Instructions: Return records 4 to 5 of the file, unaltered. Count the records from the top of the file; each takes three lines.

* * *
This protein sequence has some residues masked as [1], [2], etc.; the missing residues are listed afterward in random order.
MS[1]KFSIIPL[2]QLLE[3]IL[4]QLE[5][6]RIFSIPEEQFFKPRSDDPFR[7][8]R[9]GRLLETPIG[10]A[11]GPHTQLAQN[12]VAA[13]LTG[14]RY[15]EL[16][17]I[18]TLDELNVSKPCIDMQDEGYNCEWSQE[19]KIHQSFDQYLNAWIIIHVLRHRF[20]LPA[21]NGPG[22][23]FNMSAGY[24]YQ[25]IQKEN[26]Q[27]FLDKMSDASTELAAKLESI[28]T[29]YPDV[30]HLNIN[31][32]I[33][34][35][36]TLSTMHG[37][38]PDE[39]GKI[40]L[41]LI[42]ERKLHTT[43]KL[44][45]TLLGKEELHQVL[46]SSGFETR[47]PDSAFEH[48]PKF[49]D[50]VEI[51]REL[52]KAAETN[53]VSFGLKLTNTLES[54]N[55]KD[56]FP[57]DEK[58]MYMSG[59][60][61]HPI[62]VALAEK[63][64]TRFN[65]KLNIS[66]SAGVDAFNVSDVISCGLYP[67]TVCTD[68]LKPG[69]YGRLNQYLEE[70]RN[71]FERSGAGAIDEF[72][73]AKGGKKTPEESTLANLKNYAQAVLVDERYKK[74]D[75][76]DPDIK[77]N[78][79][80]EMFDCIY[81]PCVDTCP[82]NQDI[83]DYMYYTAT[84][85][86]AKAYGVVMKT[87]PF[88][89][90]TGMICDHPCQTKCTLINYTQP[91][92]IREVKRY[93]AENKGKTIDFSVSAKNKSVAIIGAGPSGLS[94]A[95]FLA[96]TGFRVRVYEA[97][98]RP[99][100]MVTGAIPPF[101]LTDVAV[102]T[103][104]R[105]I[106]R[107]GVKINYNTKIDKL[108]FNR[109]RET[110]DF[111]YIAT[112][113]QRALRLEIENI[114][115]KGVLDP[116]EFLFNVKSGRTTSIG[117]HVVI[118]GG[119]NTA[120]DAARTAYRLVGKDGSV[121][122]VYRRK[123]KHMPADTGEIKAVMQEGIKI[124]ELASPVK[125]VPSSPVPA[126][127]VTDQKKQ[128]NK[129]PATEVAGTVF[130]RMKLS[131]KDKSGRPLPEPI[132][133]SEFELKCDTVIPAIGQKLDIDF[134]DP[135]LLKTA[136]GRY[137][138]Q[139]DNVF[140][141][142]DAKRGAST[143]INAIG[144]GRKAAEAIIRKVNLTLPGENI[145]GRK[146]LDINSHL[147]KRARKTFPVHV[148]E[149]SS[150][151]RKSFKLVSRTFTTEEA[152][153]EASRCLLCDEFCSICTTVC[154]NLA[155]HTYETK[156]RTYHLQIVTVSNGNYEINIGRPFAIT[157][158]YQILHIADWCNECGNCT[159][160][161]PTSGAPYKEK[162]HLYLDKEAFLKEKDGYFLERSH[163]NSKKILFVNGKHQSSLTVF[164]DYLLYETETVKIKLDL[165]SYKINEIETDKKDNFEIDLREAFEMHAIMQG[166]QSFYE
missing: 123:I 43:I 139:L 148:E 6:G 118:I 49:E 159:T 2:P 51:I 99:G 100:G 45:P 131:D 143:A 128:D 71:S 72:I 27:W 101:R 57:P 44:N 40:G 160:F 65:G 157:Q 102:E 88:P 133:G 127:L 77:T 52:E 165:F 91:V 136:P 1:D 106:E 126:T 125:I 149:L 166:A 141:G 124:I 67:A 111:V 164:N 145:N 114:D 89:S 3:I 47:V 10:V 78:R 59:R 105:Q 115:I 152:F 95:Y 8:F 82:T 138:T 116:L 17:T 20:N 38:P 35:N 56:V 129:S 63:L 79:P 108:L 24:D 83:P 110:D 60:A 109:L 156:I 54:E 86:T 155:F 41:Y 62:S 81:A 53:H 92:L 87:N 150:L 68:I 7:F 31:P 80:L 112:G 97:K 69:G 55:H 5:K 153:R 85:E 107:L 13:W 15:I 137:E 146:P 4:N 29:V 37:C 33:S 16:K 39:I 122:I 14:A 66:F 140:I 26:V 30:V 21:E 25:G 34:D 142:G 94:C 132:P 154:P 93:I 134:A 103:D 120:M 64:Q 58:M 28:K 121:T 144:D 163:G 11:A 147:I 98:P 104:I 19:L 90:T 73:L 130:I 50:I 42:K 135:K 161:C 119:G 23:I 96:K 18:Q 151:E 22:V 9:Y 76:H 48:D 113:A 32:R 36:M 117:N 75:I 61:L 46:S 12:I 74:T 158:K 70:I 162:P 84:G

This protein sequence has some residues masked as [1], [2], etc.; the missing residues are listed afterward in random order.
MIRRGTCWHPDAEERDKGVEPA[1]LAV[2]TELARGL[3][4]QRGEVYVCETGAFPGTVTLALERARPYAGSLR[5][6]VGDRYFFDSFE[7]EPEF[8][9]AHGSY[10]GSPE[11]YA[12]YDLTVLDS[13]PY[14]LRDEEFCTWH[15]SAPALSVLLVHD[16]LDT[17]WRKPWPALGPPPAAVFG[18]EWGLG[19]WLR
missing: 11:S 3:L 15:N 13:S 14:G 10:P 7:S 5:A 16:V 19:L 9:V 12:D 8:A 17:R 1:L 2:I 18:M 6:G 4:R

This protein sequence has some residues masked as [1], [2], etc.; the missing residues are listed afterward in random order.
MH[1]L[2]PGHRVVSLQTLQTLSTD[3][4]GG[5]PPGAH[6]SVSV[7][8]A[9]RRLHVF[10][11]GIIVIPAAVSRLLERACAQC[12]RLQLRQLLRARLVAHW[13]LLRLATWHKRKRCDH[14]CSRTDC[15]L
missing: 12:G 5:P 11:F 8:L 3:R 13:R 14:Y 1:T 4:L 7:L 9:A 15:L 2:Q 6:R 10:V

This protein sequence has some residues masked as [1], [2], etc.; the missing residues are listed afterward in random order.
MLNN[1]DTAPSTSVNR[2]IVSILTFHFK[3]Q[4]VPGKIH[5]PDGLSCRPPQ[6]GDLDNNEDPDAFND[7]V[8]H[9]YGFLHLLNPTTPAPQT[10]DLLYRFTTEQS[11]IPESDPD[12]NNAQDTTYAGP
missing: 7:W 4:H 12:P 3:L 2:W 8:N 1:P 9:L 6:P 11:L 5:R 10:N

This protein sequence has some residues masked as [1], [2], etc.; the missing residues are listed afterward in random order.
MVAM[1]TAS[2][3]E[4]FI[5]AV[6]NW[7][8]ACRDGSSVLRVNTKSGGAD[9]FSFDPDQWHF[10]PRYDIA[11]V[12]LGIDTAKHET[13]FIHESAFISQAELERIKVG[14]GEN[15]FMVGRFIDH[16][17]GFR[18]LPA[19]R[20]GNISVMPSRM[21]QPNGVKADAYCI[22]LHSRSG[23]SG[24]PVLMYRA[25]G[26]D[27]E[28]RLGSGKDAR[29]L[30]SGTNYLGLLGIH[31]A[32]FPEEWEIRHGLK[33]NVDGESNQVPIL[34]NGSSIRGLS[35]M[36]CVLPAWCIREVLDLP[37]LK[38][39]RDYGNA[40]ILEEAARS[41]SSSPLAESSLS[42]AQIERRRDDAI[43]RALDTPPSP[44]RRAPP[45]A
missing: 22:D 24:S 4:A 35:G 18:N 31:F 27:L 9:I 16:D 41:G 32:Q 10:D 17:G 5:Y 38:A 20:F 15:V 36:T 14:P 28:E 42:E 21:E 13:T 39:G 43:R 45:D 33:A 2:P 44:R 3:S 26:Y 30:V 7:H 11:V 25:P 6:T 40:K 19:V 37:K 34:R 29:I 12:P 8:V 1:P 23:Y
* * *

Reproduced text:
This protein sequence has some residues masked as [1], [2], etc.; the missing residues are listed afterward in random order.
MLNN[1]DTAPSTSVNR[2]IVSILTFHFK[3]Q[4]VPGKIH[5]PDGLSCRPPQ[6]GDLDNNEDPDAFND[7]V[8]H[9]YGFLHLLNPTTPAPQT[10]DLLYRFTTEQS[11]IPESDPD[12]NNAQDTTYAGP
missing: 7:W 4:H 12:P 3:L 2:W 8:N 1:P 9:L 6:P 11:L 5:R 10:N

This protein sequence has some residues masked as [1], [2], etc.; the missing residues are listed afterward in random order.
MVAM[1]TAS[2][3]E[4]FI[5]AV[6]NW[7][8]ACRDGSSVLRVNTKSGGAD[9]FSFDPDQWHF[10]PRYDIA[11]V[12]LGIDTAKHET[13]FIHESAFISQAELERIKVG[14]GEN[15]FMVGRFIDH[16][17]GFR[18]LPA[19]R[20]GNISVMPSRM[21]QPNGVKADAYCI[22]LHSRSG[23]SG[24]PVLMYRA[25]G[26]D[27]E[28]RLGSGKDAR[29]L[30]SGTNYLGLLGIH[31]A[32]FPEEWEIRHGLK[33]NVDGESNQVPIL[34]NGSSIRGLS[35]M[36]CVLPAWCIREVLDLP[37]LK[38][39]RDYGNA[40]ILEEAARS[41]SSSPLAESSLS[42]AQIERRRDDAI[43]RALDTPPSP[44]RRAPP[45]A
missing: 22:D 24:S 4:A 35:G 18:N 31:F 27:L 9:I 16:D 41:G 32:Q 10:D 17:G 5:Y 38:A 20:F 15:V 36:T 14:P 28:E 42:E 21:E 13:T 39:G 43:R 45:D 33:A 2:P 44:R 3:S 26:Y 30:V 7:H 11:V 25:P 6:T 40:K 19:V 37:K 34:R 29:I 12:P 8:V 1:P 23:Y